3. Describe ACRL in three words: Collaborative, discursive, forward-thinking.

4. What do you value about ACRL? As a new librarian, ACRL has welcomed me with open arms into its community of hard-working, inspiring librarians. Opportunities to network, share my scholarship, and grow as a professional abound, and I feel lucky to be part of a profession with such a strong community.

5. What do you, as an academic librarian, contribute to your campus? Besides teaching students how to use and evaluate information, guiding students through their research in reference consultations, and strategically building strong collections, I think librarians serve as an important hub of collaboration for the entire campus. In a given day, I might work with our eLearning Department, university IT staff, my liaison department chairs, or the Writing Center, not to mention the community groups, businesses, and other libraries in the area that my own library has reached out to for programming and events. I would venture to say that you wouldn’t find this much collaborative cooperation anywhere else on campus.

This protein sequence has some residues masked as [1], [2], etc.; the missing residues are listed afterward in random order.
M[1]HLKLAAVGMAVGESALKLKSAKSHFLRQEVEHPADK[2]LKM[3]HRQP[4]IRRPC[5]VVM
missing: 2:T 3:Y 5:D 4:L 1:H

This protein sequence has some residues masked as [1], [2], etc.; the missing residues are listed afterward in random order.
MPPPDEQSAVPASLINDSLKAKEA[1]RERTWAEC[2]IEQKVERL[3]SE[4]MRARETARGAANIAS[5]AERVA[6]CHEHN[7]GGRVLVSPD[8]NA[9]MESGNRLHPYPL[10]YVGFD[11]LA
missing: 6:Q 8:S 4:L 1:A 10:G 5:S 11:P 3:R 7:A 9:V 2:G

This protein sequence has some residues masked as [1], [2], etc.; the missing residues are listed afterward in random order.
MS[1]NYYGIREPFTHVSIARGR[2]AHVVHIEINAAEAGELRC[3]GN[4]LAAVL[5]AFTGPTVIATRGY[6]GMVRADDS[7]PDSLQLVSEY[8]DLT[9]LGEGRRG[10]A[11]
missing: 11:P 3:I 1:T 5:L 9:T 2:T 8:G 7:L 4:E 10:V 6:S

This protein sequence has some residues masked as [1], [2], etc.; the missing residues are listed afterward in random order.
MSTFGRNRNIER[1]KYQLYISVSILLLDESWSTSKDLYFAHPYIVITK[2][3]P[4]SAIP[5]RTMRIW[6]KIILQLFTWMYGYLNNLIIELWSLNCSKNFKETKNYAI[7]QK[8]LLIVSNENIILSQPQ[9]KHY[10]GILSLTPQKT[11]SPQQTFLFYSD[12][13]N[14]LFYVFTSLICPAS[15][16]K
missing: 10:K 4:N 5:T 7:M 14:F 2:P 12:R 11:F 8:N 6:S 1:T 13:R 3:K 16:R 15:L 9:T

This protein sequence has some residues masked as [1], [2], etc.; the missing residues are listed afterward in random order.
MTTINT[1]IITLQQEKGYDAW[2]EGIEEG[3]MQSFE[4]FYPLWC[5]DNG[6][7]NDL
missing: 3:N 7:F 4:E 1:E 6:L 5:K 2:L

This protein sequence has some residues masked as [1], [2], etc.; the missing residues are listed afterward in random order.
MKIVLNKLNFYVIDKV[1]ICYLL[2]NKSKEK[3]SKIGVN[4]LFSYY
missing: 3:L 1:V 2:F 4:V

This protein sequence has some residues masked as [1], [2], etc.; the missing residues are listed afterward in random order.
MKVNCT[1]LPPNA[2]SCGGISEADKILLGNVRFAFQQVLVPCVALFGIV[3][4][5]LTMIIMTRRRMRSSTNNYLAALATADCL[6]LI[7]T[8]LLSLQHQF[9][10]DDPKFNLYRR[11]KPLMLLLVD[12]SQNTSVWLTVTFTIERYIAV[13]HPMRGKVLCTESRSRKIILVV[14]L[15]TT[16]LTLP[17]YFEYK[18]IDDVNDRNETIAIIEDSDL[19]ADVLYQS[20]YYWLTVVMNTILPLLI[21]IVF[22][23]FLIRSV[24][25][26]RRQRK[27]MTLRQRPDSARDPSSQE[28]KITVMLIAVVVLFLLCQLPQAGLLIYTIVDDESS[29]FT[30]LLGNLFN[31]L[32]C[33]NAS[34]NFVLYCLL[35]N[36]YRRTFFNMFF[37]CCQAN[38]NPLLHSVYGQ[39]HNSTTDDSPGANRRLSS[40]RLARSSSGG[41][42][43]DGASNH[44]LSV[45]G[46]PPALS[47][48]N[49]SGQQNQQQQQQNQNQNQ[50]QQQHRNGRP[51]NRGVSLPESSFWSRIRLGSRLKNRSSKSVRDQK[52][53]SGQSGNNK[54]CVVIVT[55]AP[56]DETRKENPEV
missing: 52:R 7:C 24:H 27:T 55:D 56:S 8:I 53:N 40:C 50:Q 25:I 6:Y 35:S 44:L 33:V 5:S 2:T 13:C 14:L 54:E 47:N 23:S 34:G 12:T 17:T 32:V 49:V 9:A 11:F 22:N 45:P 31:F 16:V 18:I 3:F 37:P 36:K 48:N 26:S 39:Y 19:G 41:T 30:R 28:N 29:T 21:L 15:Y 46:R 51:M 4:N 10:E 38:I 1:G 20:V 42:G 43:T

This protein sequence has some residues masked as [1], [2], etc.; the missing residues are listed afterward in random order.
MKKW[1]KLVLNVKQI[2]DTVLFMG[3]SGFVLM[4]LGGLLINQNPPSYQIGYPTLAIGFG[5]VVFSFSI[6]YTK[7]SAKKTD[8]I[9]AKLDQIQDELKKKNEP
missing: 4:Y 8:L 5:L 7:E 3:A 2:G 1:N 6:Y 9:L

6. In your own words: It can be difficult for new academic librarians to adjust to the pressures and politics of higher education (and the feeling of imposter syndrome), but I believe that when more experienced librarians share their expertise and new librarians share their enthusiasm, really great things can happen.


Editor’s Note: Are you an ACRL member? Would you like to be featured as ACRL Member of the Week? Nominate a colleague? Contact Mary Jane Petrowski at mpetrowski@ala.org for more information.

Students Lead the Library: The Importance of Student Contributions to the Academic Library